You cannot achieve what you don't know. Before training to be emotionally intelligent, understand what it means and why it is important.

Emotional intelligence means the ability to adapt to the stresses, tragedies, and discomforts that happen in everyday life. Being emotionally intelligent does not mean that you will not suffer or be upset, rather it means that you will be able to recognize and evaluate your feelings and others' feelings and plan on how to deal with them. It is also important to understand that achieving this is a gradual process and that people learn in different ways. Regular practice is necessary.

2) Think before making decisions

A lot of times when we are pushed to the wall or completely stressed out, we tend to act irrationally and end up regretting our actions. The best way to address this is to think before acting. Thinking before making decisions bring clarity about the situation and helps to avoid conflicts and unnecessary regrets.

3) Be empathetic

Everyone is in the same boat, and we never really know what's going on with the others around us. It is important to know how to put yourself in others' shoes, try to understand their behaviors, and always be open to new ideas!

4) Learn to relate to people

Good leaders are characterized by their good relationships with people. Having a genuine interest in people and encouraging their growth creates happy environments, and happy people are naturally more productive.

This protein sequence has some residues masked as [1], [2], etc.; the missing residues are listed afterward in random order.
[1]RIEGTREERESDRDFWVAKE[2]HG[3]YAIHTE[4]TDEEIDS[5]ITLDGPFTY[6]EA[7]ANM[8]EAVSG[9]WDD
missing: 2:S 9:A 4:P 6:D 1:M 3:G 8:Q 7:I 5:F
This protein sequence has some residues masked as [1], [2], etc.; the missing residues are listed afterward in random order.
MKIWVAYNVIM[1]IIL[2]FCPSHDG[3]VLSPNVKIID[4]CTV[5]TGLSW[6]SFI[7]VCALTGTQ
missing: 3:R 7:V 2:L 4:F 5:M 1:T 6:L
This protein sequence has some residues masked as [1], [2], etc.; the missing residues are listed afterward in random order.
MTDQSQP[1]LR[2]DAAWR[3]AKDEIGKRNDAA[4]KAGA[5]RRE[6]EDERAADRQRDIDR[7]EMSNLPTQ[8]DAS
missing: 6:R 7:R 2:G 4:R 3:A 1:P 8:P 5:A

Seek not only to speak but to listen to people and try to understand what the other person is saying. This might be difficult, but it is a skill that produces a long-term benefit when you learn it.

Be open to receiving feedback and accepting diversity. The best way to grow professionally is by investing in relationships, as no one is or does everything alone all the time.

The entrepreneurial spirit burns brightly in tough times as we constantly look for ways to survive and improve our business while overcoming hardships.

5) You are in control of your reactions

Everyone has feelings, and we feel different things every day. The key is to know how to act on those feelings.

For example, I can feel angry and:

  • a) Keep it to myself
  • b) shout and attack someone
  • c) understand the reason for the anger, express what I'm feeling and why I'm feeling it

In all the reactions listed above, what triggered them is the same - anger. The reactions show that you might not be able to control what life puts in front of you, but you will always be in control of how you react.

6) Act with intention

Be in control of your focus, understand what is happening, and take action consciously. Mindfulness helps you focus on the present without letting the past or future affect you; it helps the mind to become healthier and happier.

7) Identify your strengths

Make a list of your best strengths and qualities and read them aloud. Remember that knowing your qualities helps you to become more focused and confident. This helps to increase your strength and emotional intelligence.

Emotional intelligence is a process. Give yourself time to practice these steps, and gradually you will see improvement in your business and personal life with each day that passes.